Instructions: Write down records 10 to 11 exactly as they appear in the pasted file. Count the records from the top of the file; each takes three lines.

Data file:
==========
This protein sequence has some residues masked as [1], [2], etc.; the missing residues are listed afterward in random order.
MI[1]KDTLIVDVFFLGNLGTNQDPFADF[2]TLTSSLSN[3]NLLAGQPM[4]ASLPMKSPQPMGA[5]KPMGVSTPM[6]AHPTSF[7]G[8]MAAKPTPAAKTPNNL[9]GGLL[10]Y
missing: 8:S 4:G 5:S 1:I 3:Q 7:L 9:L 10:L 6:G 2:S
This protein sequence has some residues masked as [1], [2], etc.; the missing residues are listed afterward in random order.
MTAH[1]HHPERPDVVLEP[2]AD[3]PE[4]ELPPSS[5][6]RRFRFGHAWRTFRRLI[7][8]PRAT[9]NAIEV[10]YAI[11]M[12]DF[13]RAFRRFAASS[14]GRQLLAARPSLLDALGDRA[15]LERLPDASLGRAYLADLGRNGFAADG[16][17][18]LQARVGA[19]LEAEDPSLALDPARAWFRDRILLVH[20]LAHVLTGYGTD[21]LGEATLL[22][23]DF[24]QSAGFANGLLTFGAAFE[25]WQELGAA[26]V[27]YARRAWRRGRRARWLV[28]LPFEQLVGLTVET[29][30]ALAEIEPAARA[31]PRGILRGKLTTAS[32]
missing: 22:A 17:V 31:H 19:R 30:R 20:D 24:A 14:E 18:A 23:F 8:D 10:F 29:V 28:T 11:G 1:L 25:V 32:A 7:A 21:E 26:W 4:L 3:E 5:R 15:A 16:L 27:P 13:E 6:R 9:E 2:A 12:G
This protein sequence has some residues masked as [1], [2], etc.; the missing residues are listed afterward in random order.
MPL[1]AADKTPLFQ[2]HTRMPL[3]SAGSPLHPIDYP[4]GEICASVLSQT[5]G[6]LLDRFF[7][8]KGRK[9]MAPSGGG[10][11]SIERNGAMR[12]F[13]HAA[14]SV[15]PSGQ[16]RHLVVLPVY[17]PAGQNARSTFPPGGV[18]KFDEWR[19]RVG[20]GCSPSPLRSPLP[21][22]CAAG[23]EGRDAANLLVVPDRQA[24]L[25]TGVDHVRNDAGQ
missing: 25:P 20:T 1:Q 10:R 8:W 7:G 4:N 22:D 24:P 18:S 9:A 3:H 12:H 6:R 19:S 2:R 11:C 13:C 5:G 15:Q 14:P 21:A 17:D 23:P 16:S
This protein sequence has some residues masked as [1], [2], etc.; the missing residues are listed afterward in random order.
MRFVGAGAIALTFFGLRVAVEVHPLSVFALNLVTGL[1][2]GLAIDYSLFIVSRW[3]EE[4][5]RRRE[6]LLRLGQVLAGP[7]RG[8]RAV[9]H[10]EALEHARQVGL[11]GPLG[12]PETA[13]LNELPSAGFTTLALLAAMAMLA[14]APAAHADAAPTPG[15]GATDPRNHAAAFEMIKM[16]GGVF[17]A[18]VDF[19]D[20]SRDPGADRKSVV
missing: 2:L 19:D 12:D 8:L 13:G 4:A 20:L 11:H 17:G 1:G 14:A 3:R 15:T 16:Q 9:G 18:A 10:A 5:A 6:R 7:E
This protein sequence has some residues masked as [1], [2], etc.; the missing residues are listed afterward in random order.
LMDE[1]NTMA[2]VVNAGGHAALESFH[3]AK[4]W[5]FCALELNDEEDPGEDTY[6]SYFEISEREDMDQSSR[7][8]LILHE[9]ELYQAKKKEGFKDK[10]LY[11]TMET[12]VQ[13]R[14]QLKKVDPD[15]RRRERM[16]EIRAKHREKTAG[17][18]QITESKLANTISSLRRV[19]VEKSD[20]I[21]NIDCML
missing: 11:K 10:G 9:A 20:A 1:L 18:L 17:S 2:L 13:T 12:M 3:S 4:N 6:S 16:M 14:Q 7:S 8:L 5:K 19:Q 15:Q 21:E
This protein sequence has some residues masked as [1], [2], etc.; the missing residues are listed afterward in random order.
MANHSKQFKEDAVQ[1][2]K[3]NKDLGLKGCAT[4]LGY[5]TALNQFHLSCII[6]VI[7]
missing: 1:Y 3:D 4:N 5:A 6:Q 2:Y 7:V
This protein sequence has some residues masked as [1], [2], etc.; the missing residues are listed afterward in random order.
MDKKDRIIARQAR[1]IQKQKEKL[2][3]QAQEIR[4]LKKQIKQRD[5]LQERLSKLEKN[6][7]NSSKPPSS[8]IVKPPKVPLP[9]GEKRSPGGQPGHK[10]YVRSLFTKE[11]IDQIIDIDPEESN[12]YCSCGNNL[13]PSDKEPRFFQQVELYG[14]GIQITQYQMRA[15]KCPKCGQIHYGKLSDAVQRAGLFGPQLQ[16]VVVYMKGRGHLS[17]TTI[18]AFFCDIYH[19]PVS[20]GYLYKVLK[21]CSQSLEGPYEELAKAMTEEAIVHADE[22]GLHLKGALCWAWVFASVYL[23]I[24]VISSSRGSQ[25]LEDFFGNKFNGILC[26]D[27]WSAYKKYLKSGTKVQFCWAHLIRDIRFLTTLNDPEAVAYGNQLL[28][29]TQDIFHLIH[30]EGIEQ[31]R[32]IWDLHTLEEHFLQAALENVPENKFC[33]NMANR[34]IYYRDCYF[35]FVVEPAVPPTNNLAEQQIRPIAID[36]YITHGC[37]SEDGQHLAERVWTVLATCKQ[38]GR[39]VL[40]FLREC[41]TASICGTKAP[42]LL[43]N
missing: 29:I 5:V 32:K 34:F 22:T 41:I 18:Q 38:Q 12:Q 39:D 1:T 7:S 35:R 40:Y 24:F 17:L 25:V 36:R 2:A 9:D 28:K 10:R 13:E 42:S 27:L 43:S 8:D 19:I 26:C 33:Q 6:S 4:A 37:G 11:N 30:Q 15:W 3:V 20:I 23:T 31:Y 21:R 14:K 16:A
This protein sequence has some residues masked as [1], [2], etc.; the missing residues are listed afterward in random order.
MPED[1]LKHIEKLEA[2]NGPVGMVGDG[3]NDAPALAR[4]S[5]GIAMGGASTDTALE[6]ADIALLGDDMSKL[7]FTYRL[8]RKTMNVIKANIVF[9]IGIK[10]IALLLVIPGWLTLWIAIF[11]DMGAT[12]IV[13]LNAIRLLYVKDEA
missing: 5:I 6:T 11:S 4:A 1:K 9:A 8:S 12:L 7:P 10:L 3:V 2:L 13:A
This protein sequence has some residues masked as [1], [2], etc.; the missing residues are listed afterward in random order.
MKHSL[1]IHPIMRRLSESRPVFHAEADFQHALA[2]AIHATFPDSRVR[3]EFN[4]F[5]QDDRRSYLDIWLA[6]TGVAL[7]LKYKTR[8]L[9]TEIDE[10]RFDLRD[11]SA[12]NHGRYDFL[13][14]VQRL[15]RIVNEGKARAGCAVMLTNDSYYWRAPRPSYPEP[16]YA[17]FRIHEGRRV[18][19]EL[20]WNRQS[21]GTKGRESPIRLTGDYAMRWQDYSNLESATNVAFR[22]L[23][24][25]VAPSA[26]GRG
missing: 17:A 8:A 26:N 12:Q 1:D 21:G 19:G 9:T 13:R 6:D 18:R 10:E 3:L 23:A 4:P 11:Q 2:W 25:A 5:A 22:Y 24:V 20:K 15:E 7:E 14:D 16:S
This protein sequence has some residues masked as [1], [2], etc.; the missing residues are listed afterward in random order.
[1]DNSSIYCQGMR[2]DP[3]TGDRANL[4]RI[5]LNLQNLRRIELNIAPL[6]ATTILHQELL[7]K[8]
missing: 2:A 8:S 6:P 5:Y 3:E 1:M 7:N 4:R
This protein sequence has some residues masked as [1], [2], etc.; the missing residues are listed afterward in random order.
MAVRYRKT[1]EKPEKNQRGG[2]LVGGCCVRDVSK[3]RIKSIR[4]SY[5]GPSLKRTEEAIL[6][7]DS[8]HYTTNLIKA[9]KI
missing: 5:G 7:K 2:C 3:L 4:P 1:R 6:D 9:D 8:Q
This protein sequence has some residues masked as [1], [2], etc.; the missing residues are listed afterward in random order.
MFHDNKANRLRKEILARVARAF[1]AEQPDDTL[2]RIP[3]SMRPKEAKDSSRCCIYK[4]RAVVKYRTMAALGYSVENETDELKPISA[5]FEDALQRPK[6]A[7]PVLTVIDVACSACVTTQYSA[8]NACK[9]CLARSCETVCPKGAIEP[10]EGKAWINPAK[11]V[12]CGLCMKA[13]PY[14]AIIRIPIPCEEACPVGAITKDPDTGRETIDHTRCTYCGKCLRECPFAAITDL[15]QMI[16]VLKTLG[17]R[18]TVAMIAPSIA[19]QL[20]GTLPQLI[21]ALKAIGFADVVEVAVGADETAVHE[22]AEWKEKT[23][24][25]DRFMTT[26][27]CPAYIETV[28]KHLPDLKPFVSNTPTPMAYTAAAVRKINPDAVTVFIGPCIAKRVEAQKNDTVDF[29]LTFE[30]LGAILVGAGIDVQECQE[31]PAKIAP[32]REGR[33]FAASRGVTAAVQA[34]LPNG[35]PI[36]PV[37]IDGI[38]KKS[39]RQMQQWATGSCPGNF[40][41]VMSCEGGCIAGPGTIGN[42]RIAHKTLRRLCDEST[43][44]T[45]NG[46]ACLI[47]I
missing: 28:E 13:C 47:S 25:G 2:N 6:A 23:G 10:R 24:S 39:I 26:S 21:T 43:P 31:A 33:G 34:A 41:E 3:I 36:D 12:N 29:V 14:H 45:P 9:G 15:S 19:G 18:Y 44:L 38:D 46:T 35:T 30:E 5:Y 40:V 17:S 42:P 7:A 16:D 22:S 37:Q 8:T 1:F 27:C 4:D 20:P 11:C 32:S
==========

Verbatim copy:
This protein sequence has some residues masked as [1], [2], etc.; the missing residues are listed afterward in random order.
[1]DNSSIYCQGMR[2]DP[3]TGDRANL[4]RI[5]LNLQNLRRIELNIAPL[6]ATTILHQELL[7]K[8]
missing: 2:A 8:S 6:P 5:Y 3:E 1:M 7:N 4:R
This protein sequence has some residues masked as [1], [2], etc.; the missing residues are listed afterward in random order.
MAVRYRKT[1]EKPEKNQRGG[2]LVGGCCVRDVSK[3]RIKSIR[4]SY[5]GPSLKRTEEAIL[6][7]DS[8]HYTTNLIKA[9]KI
missing: 5:G 7:K 2:C 3:L 4:P 1:R 6:D 9:D 8:Q